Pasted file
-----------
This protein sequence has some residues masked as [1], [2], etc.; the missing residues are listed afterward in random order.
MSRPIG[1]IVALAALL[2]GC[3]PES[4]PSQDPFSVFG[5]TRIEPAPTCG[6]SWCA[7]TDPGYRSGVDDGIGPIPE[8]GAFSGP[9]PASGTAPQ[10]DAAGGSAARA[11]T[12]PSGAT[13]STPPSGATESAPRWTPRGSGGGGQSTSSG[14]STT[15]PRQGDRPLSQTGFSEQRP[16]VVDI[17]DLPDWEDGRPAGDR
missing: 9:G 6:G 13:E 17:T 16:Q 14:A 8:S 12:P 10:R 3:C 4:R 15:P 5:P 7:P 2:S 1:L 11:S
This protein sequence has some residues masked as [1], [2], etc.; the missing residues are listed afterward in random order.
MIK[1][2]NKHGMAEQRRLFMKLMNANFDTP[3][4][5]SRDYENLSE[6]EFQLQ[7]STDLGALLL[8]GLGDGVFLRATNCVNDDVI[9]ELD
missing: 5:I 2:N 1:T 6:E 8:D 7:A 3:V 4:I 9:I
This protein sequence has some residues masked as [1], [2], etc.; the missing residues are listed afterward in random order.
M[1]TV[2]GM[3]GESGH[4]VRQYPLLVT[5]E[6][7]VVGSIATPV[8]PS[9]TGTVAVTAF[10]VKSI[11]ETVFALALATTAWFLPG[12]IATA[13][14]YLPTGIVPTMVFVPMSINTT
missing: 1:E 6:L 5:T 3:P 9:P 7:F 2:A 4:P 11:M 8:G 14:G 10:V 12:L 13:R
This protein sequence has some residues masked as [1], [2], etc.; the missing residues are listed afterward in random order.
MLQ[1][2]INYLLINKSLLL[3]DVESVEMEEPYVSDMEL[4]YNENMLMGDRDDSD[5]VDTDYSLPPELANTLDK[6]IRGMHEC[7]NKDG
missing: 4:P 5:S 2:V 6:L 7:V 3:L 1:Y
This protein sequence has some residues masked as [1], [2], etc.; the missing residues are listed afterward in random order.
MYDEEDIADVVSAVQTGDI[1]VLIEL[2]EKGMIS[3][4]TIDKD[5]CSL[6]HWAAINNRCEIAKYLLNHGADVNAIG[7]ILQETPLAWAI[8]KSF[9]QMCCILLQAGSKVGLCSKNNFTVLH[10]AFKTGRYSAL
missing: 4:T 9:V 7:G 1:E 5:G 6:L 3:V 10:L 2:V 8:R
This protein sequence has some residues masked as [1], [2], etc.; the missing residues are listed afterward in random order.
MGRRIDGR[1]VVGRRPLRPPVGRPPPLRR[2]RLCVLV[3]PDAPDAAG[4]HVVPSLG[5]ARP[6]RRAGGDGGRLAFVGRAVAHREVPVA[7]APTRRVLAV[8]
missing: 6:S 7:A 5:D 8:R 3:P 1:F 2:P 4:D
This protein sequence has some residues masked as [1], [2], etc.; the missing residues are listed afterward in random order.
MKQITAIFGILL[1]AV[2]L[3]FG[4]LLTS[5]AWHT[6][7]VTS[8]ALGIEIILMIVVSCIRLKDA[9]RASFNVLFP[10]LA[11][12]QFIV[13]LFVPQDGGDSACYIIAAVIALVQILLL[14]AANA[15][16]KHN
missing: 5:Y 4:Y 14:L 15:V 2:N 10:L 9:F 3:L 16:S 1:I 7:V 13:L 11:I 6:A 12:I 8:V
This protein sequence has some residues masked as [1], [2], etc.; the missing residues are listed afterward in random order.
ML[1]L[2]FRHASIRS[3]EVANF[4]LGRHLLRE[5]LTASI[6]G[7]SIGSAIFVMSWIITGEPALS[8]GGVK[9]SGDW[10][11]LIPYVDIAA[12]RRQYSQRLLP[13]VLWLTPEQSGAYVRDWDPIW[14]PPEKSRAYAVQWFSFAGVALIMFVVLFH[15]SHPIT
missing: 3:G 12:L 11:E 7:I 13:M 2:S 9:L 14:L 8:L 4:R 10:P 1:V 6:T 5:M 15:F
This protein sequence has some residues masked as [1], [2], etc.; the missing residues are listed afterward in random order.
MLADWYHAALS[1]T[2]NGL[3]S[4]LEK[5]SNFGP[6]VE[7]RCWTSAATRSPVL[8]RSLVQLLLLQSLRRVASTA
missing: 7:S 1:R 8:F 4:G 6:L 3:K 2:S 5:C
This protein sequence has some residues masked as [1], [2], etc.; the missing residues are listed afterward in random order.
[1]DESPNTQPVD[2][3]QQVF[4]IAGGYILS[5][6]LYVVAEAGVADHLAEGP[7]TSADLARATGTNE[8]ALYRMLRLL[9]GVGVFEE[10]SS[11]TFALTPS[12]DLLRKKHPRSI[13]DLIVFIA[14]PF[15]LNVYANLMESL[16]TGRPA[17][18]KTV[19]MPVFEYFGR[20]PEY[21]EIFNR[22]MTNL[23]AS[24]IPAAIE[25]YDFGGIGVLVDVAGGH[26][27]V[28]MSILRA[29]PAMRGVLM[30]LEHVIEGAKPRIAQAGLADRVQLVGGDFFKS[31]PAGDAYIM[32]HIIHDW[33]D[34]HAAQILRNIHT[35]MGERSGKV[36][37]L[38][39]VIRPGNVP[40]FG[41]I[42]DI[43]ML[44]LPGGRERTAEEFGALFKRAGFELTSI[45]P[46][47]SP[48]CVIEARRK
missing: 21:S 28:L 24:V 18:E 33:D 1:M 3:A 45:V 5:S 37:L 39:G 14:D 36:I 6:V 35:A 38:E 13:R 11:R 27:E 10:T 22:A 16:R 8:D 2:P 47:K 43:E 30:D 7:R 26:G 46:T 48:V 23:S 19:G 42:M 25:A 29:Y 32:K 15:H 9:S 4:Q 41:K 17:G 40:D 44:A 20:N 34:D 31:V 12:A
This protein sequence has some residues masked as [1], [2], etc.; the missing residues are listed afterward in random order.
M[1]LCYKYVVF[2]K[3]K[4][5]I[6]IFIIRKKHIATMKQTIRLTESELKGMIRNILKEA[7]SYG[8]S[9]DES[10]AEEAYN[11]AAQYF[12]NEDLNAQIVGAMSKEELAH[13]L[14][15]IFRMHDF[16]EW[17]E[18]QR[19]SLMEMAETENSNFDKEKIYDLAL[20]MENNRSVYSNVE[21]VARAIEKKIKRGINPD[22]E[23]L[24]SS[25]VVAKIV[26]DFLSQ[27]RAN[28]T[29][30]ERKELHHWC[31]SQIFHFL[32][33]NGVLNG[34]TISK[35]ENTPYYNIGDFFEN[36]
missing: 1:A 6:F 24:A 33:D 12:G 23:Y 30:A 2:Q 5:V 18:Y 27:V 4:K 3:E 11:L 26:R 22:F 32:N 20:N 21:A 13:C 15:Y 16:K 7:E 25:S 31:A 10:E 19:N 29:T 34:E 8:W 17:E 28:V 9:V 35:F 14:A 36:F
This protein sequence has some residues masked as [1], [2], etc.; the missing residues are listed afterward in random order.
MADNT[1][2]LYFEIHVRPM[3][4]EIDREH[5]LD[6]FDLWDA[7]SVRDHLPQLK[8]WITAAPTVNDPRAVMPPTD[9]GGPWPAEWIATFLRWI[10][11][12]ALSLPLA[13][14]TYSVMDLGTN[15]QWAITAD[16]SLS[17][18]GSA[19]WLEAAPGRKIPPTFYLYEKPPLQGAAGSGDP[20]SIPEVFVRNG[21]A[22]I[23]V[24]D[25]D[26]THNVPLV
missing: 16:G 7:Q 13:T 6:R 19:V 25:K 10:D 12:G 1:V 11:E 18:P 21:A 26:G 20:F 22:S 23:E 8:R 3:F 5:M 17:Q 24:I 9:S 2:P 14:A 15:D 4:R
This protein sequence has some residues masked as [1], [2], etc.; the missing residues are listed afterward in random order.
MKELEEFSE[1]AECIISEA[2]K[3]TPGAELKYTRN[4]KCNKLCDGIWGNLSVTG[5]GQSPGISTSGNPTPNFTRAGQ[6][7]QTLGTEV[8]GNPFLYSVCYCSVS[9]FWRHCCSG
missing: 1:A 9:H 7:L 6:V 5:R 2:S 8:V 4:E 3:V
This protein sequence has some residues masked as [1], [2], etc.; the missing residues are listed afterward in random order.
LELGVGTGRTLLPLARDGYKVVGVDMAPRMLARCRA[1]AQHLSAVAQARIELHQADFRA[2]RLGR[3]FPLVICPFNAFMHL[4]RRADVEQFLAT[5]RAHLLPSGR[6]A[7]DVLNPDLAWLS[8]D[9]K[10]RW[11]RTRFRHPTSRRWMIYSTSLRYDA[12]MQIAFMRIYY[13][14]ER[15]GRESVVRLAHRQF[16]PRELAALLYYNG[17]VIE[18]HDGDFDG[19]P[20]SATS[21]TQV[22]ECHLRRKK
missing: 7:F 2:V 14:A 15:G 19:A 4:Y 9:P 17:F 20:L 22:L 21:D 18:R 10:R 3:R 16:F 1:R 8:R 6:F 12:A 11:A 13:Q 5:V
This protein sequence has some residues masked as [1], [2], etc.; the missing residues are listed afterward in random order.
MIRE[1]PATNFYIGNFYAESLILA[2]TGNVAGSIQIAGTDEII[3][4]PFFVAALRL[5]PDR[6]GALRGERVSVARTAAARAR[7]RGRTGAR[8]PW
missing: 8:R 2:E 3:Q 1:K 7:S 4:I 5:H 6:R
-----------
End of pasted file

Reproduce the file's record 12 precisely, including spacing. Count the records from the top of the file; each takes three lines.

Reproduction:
This protein sequence has some residues masked as [1], [2], etc.; the missing residues are listed afterward in random order.
MADNT[1][2]LYFEIHVRPM[3][4]EIDREH[5]LD[6]FDLWDA[7]SVRDHLPQLK[8]WITAAPTVNDPRAVMPPTD[9]GGPWPAEWIATFLRWI[10][11][12]ALSLPLA[13][14]TYSVMDLGTN[15]QWAITAD[16]SLS[17][18]GSA[19]WLEAAPGRKIPPTFYLYEKPPLQGAAGSGDP[20]SIPEVFVRNG[21]A[22]I[23]V[24]D[25]D[26]THNVPLV
missing: 16:G 7:Q 13:T 6:R 19:V 25:K 10:D 12:G 1:V 11:E 18:P 21:A 26:G 20:F 22:S 23:E 8:R 3:F 5:M 17:Q 24:I 9:S 2:P 14:A 15:D 4:R